Netta Horesh Reinman
Bar Ilan University, Israel
Scientific Tracks Abstracts: J Alcohol Drug Depend
Objectives: This study examined the relationship between Stressful Life Events (SLE) and recurrent major depressive disorders. Methods: Three groups of 50 subjects were assessed: Patients with recurrent major depressive disorder with melancholic features; patients with borderline personality disorder; and healthy controls. Interviews for AXIS I and II DSM-IV Disorders were used for diagnosis. The Israel Psychiatric Epidemiology Research Interview Life Event Scale and the Codding ton Life Events Schedule were used to measure life events and were confirmed with an interview. Beck Depression Inventory was also administered. Results: The proportions of loss-related events in childhood and in the year preceding the first episode was higher in the depressed group than in the control groups during the same time period. Proportions of SLE, uncontrolled and independent events were also more common in the depressed patients in the year preceding the first episode. No category of SLE differentiated the groups following the first depressive episode. Conclusion: The study’s conclusion is that SLE plays an important role in the onset of depressive disorders. There are specific kinds of SLE that occur in childhood and in the year preceding the first episode. SLE has a less significant role in the maintenance of this illness. These results confirm the classical psychoanalytic perspective of affective disorder as being related to losses in childhood. It adds however to the modern view that the losses are only pathogenic when they interact with genetic diatheses.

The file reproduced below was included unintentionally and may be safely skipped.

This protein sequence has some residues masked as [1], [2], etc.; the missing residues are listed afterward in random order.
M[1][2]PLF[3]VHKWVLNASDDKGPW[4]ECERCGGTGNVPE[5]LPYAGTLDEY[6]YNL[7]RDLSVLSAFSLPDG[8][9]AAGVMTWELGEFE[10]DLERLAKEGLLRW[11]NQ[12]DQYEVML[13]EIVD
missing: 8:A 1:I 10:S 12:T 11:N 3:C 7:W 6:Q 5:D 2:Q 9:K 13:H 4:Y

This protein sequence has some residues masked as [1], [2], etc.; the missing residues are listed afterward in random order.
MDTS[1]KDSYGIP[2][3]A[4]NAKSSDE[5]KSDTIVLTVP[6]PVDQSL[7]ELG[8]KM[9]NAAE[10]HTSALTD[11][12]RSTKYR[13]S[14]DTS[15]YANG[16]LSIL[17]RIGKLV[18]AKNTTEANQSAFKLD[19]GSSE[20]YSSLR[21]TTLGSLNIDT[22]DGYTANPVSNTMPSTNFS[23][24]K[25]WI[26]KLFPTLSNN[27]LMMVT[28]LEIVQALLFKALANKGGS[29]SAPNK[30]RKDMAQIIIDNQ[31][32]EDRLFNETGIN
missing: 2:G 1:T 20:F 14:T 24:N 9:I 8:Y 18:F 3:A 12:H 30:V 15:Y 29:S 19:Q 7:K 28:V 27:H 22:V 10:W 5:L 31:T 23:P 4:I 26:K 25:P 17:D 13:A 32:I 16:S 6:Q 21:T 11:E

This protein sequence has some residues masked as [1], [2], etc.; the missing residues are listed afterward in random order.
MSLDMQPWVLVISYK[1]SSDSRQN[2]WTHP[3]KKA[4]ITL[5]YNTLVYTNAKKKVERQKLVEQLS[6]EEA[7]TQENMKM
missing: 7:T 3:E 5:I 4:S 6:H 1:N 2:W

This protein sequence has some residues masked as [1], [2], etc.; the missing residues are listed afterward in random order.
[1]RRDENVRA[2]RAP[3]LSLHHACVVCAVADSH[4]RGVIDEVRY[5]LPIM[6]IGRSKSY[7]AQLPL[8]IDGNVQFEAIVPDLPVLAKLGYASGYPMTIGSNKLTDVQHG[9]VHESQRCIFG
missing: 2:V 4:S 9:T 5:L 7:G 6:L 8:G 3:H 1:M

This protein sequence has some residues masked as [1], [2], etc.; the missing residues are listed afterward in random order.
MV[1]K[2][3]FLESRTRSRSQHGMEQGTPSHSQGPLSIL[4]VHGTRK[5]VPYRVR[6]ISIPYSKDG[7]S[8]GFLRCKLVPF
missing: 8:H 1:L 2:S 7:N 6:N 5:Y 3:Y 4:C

Netta Horesh Reinman is an assistant professor in the department of psychology, Bar Ilan University, Israel. His main research areas are stressful life events and their influence on mental illness and well-being, mood disorders and suicidality. In parallel to his scientific work, he is a clinical psychologist and served as chief psychologist in Shalvata Mental Hospital and on Ramat- Hen mental outpatient, as well as working in private practice.